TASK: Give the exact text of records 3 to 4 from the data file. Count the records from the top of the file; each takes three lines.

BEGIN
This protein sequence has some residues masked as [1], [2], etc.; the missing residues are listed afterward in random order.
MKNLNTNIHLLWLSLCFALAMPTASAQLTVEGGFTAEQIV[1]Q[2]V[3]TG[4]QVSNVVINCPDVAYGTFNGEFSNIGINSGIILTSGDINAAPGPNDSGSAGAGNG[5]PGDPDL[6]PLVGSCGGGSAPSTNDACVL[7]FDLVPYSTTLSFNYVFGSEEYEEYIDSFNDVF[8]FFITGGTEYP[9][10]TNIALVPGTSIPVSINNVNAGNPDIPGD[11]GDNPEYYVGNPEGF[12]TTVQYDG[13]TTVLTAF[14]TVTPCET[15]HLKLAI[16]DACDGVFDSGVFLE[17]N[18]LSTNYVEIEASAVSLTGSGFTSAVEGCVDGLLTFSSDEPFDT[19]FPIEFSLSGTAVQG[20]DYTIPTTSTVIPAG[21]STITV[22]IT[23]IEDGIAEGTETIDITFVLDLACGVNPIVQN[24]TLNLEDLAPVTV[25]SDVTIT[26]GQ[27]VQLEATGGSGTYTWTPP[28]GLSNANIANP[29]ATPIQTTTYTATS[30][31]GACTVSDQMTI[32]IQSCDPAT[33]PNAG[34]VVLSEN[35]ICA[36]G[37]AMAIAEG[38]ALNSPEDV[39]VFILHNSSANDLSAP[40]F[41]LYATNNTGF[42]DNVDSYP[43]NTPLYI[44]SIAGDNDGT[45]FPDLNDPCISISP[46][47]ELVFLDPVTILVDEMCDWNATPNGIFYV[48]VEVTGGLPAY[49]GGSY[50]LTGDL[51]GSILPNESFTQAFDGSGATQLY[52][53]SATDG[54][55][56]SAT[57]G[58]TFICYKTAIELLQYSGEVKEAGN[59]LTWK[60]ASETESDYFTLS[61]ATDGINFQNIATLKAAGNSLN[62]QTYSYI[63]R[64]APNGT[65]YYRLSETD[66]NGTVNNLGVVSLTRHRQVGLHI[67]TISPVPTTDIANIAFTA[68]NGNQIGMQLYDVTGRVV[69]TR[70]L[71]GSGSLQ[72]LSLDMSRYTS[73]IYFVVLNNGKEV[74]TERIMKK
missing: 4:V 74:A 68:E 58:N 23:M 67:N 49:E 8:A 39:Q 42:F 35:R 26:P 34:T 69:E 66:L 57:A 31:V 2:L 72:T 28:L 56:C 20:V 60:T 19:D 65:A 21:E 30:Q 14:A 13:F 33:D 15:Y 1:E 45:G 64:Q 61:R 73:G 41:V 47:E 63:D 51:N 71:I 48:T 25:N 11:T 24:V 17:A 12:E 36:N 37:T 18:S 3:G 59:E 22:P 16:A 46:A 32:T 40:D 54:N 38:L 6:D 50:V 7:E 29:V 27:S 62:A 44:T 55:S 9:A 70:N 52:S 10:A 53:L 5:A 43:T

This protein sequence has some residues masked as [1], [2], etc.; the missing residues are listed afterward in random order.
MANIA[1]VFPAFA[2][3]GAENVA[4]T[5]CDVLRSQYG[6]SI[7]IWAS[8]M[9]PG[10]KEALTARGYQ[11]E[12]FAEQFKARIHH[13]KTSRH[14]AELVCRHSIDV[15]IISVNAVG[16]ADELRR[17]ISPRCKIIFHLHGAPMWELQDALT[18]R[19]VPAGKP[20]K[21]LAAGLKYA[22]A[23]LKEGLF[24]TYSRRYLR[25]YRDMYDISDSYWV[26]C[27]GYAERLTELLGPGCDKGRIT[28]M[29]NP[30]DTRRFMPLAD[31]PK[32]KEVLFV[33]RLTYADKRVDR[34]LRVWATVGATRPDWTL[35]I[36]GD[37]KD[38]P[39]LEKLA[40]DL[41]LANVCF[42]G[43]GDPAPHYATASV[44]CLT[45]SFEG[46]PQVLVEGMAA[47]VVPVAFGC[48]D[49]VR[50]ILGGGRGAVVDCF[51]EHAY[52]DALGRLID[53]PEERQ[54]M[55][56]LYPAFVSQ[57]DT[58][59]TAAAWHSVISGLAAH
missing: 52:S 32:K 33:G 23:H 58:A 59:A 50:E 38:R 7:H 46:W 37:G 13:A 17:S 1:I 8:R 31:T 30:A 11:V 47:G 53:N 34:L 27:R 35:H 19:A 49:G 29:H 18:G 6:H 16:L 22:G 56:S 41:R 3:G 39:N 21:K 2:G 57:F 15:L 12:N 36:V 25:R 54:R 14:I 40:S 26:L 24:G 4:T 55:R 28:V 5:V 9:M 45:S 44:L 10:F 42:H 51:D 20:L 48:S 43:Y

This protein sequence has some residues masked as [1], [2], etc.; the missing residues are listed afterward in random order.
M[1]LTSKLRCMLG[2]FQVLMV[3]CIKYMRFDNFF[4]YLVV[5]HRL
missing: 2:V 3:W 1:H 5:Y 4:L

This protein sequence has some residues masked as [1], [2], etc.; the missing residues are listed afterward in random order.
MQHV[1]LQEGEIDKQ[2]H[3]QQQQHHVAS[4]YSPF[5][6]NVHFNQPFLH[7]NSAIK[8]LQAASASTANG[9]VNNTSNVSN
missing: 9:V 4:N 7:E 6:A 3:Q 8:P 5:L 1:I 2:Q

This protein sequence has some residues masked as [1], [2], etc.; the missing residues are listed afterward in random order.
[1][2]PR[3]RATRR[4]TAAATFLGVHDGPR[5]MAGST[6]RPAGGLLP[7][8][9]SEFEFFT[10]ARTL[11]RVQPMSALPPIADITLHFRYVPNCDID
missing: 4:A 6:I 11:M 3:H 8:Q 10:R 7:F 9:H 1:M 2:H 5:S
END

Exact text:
This protein sequence has some residues masked as [1], [2], etc.; the missing residues are listed afterward in random order.
M[1]LTSKLRCMLG[2]FQVLMV[3]CIKYMRFDNFF[4]YLVV[5]HRL
missing: 2:V 3:W 1:H 5:Y 4:L

This protein sequence has some residues masked as [1], [2], etc.; the missing residues are listed afterward in random order.
MQHV[1]LQEGEIDKQ[2]H[3]QQQQHHVAS[4]YSPF[5][6]NVHFNQPFLH[7]NSAIK[8]LQAASASTANG[9]VNNTSNVSN
missing: 9:V 4:N 7:E 6:A 3:Q 8:P 5:L 1:I 2:Q